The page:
Letters written in anticipation of death, so-called “last letters,” appear frequently in American case law, especially when inheritance is at issue. One common appearance is when such letters are offered to serve as wills for decedents who leave no other written indication of testamentary intent. Even where a properly attested will exists, though, many courts have construed letters as codicils – addenda – to the more traditional instruments, though such letters sometimes contradict or substantially alter the original wills. Courts also use letters as tools for interpreting ambiguous documents and as mechanisms for determining whether a formal property arrangement, a trust or conveyance for example, exists in the first place. Finally, courts have admitted letters into evidence to assess claims that a testator lacked capacity or suffered other testamentary infirmities. In other words, there is no question that last letters have influenced inheritance law and its participants, but just how and why has been unexamined, especially where the letter writers concede that the informal communications are not intended to be binding dispositions of their property or, in other words, where the letters are deliberately “non-testamentary.”
Sometimes called “letters of wishes,” these letters “non-testamentary” are written by individuals who know and accept the law’s purpose and effect: they choose to execute formal wills to leave property to their loved ones; they choose to sign trusts to interpose a fiduciary between their beneficiaries and their wealth. Yet the authors supplement the legal documents with a written genre that is less formal, less traditional, and ostensibly not legally binding. But such letters non-testamentary tend to reveal what lies beneath the writer’s “will” – both the document and the intention – itself. Because third parties – courts for example – are not a contemplated part of the exchange between writer and recipient, complications arise.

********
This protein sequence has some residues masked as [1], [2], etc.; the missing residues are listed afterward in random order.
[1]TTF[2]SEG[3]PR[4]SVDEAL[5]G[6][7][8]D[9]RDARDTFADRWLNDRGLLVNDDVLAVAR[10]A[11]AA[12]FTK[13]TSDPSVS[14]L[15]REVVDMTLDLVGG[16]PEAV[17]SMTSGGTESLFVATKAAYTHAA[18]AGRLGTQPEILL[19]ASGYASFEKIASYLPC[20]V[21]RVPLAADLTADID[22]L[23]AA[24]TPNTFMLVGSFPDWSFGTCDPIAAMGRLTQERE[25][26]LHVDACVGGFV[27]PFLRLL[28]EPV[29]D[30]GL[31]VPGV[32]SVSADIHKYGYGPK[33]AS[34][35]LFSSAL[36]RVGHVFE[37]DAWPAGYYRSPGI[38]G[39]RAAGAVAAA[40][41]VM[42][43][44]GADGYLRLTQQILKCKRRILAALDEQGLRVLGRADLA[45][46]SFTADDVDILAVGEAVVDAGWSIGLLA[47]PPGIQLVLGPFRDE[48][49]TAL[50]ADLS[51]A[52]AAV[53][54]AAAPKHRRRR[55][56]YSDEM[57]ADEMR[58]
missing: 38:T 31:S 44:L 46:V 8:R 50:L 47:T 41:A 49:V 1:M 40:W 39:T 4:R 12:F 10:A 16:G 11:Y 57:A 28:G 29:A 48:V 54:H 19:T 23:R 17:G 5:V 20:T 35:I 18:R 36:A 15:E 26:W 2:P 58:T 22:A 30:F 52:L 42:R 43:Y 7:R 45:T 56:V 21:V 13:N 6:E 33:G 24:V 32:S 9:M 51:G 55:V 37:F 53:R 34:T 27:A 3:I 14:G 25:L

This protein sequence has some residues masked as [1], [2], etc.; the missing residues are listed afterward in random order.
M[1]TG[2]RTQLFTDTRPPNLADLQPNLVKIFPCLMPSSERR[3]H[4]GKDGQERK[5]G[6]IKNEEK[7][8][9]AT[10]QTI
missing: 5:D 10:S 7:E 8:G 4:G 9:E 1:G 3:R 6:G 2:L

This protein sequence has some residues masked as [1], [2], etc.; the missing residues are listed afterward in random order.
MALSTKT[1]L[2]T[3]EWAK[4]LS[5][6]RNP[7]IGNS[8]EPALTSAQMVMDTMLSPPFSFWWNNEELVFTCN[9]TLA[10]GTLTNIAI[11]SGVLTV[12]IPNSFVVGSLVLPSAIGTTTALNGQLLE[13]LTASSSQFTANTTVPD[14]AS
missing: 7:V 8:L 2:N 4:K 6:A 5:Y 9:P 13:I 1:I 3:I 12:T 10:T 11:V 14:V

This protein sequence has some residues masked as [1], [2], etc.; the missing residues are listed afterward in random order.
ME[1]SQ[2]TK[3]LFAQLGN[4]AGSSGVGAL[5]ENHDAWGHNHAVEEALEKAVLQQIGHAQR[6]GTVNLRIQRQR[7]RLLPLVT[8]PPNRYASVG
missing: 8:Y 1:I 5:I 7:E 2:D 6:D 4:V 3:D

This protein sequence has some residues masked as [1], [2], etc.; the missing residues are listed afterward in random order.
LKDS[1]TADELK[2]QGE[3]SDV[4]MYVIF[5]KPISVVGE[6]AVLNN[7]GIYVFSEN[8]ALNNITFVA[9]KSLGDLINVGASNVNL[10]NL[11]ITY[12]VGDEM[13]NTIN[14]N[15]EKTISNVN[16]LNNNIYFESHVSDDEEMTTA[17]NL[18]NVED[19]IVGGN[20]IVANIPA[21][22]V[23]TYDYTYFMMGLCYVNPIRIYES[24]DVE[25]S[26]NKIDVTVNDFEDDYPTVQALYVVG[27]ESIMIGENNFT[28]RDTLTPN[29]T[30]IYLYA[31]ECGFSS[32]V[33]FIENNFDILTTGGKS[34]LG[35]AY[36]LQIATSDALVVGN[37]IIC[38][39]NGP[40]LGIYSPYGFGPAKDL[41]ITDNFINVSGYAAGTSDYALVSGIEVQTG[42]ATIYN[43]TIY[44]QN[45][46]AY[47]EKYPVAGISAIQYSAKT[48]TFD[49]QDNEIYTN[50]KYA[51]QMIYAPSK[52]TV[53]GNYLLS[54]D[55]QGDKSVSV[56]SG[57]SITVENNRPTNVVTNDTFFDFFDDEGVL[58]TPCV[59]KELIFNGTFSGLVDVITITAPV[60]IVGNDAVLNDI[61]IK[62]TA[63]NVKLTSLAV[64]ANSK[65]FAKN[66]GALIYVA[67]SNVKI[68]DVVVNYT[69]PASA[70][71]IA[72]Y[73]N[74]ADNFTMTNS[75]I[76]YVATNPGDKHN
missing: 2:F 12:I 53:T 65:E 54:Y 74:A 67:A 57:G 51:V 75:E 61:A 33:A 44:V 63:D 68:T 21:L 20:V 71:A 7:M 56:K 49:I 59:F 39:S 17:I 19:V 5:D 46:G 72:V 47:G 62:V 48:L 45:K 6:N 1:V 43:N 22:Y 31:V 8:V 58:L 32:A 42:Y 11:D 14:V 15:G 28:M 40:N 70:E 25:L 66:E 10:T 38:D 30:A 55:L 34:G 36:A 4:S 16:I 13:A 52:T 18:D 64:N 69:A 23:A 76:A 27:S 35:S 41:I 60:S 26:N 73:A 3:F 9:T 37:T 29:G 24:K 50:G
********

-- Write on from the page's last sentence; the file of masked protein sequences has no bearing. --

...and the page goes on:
While others have bemoaned the inconsistencies that such homemade letters produce, this Article takes the opposite position: it argues that letters non-testamentary highlight a productive tension between lawyer-created documents that are clear and tax-efficient but often devoid of feeling and the reality of death as a frightening event that involves messy emotions and relationships. This humble, intuitive, and accessible genre allows writers to connect to their readers and confront their own deaths in a way that the standard instruments often do not. Indeed, property owners turn to the genre to fill emotional, rhetorical, and sometimes even legal gaps. As such, letters non-testamentary help outside readers learn about deficiencies that the current system promotes, like the writers’ lack of confidence with their documents. Finally, homemade last letters are illuminating because they show how ordinary people reconcile the dichotomy between efficiency – getting property where it should go – and emotion that lies at the heart of planning for separation and death. Because a family has much to lose when a will is challenged and much to gain when the probate process is easy and uncontested, a writer who builds empathy in her survivors through a letter non-testamentary may accomplish far more than if she relied solely on her formal documents.
Recognizing the potential for the contradictions and ambiguities that homemade and informal communications may engender, this Article nevertheless argues that letters non-testamentary play an important role in planning for death, which may be why they have persisted through time and are likely to continue, even as the genre shifts form in today’s digital age.
- testamentary documents,
- letters of wishes,
- memoranda of wishes,
- elder law,
Available at: http://works.bepress.com/deborah_gordon/3/